British Literature Essay
Literature is one of the most effective ways to protest against the society, iniquities in this society. From early times writers and poets used rhythms and stories for ridiculing the upper class of a society.
Why do poets use poems to tell about social injustices? The answer is simple. This way a poet can catch and hold the reader’s attention, his emotions. Usually poets in their works present facts in order to capture attention of many people. These are not new facts that are presented to an audience. From early times poets used the words effectively to make people think about the situation and make want them to act in order to change the present state of things. Poets and writers know the exact words and phrases that can influence people’s attitude to this or that situation so that they start acting.
Poems are always aimed to reach feelings of people and thus, to pull strings. Literature of every state shows all the complexity of every epoch. When the situation is the same at several countries, it has a worldwide significance.
Before talking about poetry, we should answer the question: What is poetry?
Poetry is a special way of describing situations, things, ideas, feelings. Poets present their ideas in short phrases. They use rhythm to emphasize their feelings and ideas. Besides, a poet can appeal to reader’s emotions via poems. That is why a poem is easily remembered. A poem can be compared to a photograph as it reflects real life, real situations and feelings. In a poem a poet captures the exact moment and represents it the way he/she has seen it. When you read a poem you see the poet’s subjective evaluation of facts, situations and the epoch in general.
Poets of Romantic Movement wrote their poems to share their feelings. They wrote to help people understand their time from the poet’s point of view.
This paper is about Romantic Movement in Great Britain. It is devoted to William and Dorothy Wordsworth, Samuel Taylor Coleridge, Lord Byron, William Blake, Robert Burns, Mary Wollstonecraft and Joanna Baillie who became a radical group in British literature of their epoch. In the paper special attention is paid to the use of lyric poetry (ballads) and blank verse in poetry of the nineteenth century.
- British poetry.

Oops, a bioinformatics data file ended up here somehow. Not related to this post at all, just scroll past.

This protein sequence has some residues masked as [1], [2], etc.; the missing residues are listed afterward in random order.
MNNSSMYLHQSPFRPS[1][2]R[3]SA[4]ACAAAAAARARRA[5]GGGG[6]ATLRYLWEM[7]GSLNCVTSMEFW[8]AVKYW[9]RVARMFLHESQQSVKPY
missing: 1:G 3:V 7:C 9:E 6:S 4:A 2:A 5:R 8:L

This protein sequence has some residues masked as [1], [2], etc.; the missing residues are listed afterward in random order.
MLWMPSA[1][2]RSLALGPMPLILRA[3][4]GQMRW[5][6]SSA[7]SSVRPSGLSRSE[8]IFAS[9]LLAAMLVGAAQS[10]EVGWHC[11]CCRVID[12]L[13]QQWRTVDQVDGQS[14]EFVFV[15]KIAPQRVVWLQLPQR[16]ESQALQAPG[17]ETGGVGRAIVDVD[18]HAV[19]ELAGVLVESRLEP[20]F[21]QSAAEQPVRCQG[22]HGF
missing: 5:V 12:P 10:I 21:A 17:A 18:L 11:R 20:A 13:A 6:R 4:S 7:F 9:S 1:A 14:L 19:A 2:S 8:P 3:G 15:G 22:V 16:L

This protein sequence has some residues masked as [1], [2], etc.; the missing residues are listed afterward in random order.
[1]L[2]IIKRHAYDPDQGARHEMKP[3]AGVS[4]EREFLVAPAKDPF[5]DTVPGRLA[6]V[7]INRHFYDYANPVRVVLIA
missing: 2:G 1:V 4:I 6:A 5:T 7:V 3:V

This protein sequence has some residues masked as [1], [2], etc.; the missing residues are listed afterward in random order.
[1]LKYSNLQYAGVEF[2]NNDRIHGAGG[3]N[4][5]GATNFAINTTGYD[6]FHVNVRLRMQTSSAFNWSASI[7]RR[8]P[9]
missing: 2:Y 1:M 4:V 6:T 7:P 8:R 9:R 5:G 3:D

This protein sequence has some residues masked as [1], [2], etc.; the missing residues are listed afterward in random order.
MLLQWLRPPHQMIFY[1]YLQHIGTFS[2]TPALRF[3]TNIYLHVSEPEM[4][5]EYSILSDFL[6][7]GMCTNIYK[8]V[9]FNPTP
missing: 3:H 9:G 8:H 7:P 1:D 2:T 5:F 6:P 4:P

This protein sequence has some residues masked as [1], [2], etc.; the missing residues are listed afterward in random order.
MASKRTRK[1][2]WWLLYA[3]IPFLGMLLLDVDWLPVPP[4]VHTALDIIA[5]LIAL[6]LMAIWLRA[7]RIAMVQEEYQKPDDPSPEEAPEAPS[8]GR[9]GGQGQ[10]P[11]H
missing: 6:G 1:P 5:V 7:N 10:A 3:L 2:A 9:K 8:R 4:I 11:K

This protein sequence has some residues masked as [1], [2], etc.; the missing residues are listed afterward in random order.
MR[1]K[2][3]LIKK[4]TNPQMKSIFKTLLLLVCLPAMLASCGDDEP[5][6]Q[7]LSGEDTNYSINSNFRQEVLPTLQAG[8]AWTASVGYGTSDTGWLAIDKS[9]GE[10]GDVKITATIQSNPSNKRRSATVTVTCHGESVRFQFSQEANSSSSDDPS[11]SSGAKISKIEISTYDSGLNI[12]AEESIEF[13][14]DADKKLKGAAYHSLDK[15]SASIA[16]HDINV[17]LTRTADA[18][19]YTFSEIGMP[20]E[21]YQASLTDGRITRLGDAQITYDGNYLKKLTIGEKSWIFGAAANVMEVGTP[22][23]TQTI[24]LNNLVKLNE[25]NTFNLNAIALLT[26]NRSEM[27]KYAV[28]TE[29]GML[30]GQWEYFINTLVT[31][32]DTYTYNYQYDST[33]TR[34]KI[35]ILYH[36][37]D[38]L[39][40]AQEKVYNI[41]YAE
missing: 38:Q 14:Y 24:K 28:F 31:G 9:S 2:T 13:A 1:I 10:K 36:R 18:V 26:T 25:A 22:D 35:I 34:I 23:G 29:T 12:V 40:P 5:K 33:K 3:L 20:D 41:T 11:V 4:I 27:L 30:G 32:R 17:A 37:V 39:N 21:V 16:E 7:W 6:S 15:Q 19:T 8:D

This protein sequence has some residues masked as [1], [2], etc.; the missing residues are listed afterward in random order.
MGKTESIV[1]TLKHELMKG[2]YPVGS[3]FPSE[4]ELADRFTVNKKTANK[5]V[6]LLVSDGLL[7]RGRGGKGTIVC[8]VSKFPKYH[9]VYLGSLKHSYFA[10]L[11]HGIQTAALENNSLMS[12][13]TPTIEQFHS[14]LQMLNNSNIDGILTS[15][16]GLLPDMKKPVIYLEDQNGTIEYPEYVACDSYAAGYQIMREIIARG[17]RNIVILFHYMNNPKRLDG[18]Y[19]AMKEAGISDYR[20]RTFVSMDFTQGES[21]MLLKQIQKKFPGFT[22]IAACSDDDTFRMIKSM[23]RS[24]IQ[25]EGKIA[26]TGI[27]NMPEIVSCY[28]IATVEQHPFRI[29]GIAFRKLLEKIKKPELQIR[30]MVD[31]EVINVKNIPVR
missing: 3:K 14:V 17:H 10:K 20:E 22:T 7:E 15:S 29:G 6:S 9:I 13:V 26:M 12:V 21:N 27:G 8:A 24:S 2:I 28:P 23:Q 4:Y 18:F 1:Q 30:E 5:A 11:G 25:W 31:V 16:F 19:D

“The poem on the page is only a shadow of the poem
in the mind. And the poem in the mind is only a shadow
of the poetry and the mystery of the things of this word.”
– Stanley Kunitz
Before analyzing the British poetry of the nineteenth century it is necessary to mention the changes in political, industrial, scientific and cultural spheres of life of that time and caused the changes in British literature having challenged the standards of form and structure in poetry.
From 1776 the American and French Revolutions and later the Industrial Revolution astounded Great Britain and Europe and caused disturbances among people. In the second half of the century Charles Darwin published Origins of Species and The Descent of Man that caused the revolution in scientific thought. This was an unrest period and people were forced to evaluate their values and beliefs again. There is no wonder that the British poets changed their world outlook.
The first stage of Romanticism in English literature began in 1790s. William Blake was the first major poet who reacted to these changes. His poems were far from standard patterns. The poetry of Blake is characterized by long, unrhymed lines, a steady interplay of opposites (Damrosch 458).
A metaphor can be found in titles of Blake’s works. For instance, his series of poems: Songs of Innocence in 1789 and Songs of Experience in 1794; The Marriage of Heaven and Hell etc. Blake believed that opposites are integral parts of life. He wrote about things that we too often forget making the reader look at events from another point of view. Blake tried to use the joy of words. He used figurative language to describe things in an unusual, in a completely new way breaking down the traditions in poetry of his time.
Blake’s beginnings were supported by the efforts of William Wordsworth and Samuel Taylor Coleridge. They have written a collection of poems, anonymously authored, famous for its poems and its preface, entitled Lyrical Ballads in 1798.
In the preface a poet deems that poems must regard ‘situations from life’ in ‘the everyday language’. Wordsworth describes poetry as ‘the spontaneous overflow of powerful feelings’. This expression was the manifesto of the Romantic Movement in poetry presenting revolutionary idea for that time. Moreover, the poet emphasizes on the avoidance of artificial poetic style. He believes language must be understandable and enjoyable for ordinary people.
Lyrical Ballads is one of the most significant books which became a major change in the history of English poetry (Damrosch 462).
Poems from the collection are written in simple, everyday language. They are concentrated on the appreciation of the power of nature, examination of human personality, inner feelings, emotions and thought with an emphasis on imagination.